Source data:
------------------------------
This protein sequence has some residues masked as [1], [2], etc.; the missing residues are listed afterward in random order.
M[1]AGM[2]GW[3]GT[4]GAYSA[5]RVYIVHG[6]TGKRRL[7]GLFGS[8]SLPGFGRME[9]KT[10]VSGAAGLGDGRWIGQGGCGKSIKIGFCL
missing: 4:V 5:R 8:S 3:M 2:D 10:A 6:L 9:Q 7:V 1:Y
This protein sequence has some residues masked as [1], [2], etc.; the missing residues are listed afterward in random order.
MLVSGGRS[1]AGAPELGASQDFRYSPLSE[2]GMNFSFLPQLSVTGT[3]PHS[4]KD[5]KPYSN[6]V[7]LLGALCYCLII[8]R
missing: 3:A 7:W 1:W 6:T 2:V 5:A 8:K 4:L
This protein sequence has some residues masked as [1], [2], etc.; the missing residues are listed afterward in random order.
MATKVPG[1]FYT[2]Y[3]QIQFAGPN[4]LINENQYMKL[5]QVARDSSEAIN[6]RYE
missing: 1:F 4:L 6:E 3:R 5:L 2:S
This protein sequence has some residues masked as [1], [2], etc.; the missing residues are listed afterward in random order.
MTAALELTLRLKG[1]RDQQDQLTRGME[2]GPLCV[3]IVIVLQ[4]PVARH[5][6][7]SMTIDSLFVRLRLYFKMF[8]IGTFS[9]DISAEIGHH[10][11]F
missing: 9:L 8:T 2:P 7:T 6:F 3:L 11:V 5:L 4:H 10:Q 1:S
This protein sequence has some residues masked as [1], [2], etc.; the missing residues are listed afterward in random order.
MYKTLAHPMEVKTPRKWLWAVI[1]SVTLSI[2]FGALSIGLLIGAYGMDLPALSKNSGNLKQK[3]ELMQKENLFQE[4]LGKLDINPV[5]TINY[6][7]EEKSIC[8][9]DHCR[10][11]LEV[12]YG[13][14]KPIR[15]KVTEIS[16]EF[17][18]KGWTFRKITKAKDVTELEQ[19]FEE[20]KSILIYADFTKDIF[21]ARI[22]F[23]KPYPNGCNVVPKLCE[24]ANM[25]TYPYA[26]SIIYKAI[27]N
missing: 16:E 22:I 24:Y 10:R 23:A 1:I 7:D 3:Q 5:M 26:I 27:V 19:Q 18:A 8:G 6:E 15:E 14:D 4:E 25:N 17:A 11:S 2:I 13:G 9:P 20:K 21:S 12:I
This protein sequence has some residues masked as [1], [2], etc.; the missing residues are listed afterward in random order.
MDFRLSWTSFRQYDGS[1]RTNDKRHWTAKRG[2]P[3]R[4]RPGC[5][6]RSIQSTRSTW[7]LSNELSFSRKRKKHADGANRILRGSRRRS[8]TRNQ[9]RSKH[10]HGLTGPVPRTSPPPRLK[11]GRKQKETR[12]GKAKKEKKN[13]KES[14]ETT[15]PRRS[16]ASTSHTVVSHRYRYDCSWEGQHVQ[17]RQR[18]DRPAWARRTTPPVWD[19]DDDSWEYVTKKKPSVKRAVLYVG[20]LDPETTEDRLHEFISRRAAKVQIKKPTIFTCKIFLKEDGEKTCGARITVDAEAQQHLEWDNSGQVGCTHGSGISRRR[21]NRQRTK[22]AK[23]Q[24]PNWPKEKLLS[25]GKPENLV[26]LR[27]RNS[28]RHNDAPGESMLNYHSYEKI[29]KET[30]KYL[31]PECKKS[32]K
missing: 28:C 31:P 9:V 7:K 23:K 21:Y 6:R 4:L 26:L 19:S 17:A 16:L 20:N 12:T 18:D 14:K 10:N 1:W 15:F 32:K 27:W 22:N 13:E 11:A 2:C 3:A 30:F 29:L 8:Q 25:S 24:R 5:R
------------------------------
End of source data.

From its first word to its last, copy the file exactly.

This protein sequence has some residues masked as [1], [2], etc.; the missing residues are listed afterward in random order.
M[1]AGM[2]GW[3]GT[4]GAYSA[5]RVYIVHG[6]TGKRRL[7]GLFGS[8]SLPGFGRME[9]KT[10]VSGAAGLGDGRWIGQGGCGKSIKIGFCL
missing: 4:V 5:R 8:S 3:M 2:D 10:A 6:L 9:Q 7:V 1:Y
This protein sequence has some residues masked as [1], [2], etc.; the missing residues are listed afterward in random order.
MLVSGGRS[1]AGAPELGASQDFRYSPLSE[2]GMNFSFLPQLSVTGT[3]PHS[4]KD[5]KPYSN[6]V[7]LLGALCYCLII[8]R
missing: 3:A 7:W 1:W 6:T 2:V 5:A 8:K 4:L
This protein sequence has some residues masked as [1], [2], etc.; the missing residues are listed afterward in random order.
MATKVPG[1]FYT[2]Y[3]QIQFAGPN[4]LINENQYMKL[5]QVARDSSEAIN[6]RYE
missing: 1:F 4:L 6:E 3:R 5:L 2:S
This protein sequence has some residues masked as [1], [2], etc.; the missing residues are listed afterward in random order.
MTAALELTLRLKG[1]RDQQDQLTRGME[2]GPLCV[3]IVIVLQ[4]PVARH[5][6][7]SMTIDSLFVRLRLYFKMF[8]IGTFS[9]DISAEIGHH[10][11]F
missing: 9:L 8:T 2:P 7:T 6:F 3:L 11:V 5:L 4:H 10:Q 1:S
This protein sequence has some residues masked as [1], [2], etc.; the missing residues are listed afterward in random order.
MYKTLAHPMEVKTPRKWLWAVI[1]SVTLSI[2]FGALSIGLLIGAYGMDLPALSKNSGNLKQK[3]ELMQKENLFQE[4]LGKLDINPV[5]TINY[6][7]EEKSIC[8][9]DHCR[10][11]LEV[12]YG[13][14]KPIR[15]KVTEIS[16]EF[17][18]KGWTFRKITKAKDVTELEQ[19]FEE[20]KSILIYADFTKDIF[21]ARI[22]F[23]KPYPNGCNVVPKLCE[24]ANM[25]TYPYA[26]SIIYKAI[27]N
missing: 16:E 22:I 24:Y 10:R 23:A 1:I 7:D 3:Q 5:M 26:I 27:V 19:Q 18:A 8:G 6:E 15:E 14:D 4:E 25:N 17:A 11:S 2:I 13:G 9:P 20:K 21:S 12:I
This protein sequence has some residues masked as [1], [2], etc.; the missing residues are listed afterward in random order.
MDFRLSWTSFRQYDGS[1]RTNDKRHWTAKRG[2]P[3]R[4]RPGC[5][6]RSIQSTRSTW[7]LSNELSFSRKRKKHADGANRILRGSRRRS[8]TRNQ[9]RSKH[10]HGLTGPVPRTSPPPRLK[11]GRKQKETR[12]GKAKKEKKN[13]KES[14]ETT[15]PRRS[16]ASTSHTVVSHRYRYDCSWEGQHVQ[17]RQR[18]DRPAWARRTTPPVWD[19]DDDSWEYVTKKKPSVKRAVLYVG[20]LDPETTEDRLHEFISRRAAKVQIKKPTIFTCKIFLKEDGEKTCGARITVDAEAQQHLEWDNSGQVGCTHGSGISRRR[21]NRQRTK[22]AK[23]Q[24]PNWPKEKLLS[25]GKPENLV[26]LR[27]RNS[28]RHNDAPGESMLNYHSYEKI[29]KET[30]KYL[31]PECKKS[32]K
missing: 28:C 31:P 9:V 7:K 23:K 21:Y 6:R 4:L 26:L 19:S 17:A 16:L 20:N 12:T 18:D 14:K 10:N 1:W 15:F 32:K 27:W 22:N 13:E 11:A 2:C 3:A 30:F 29:L 8:Q 25:S 24:R 5:R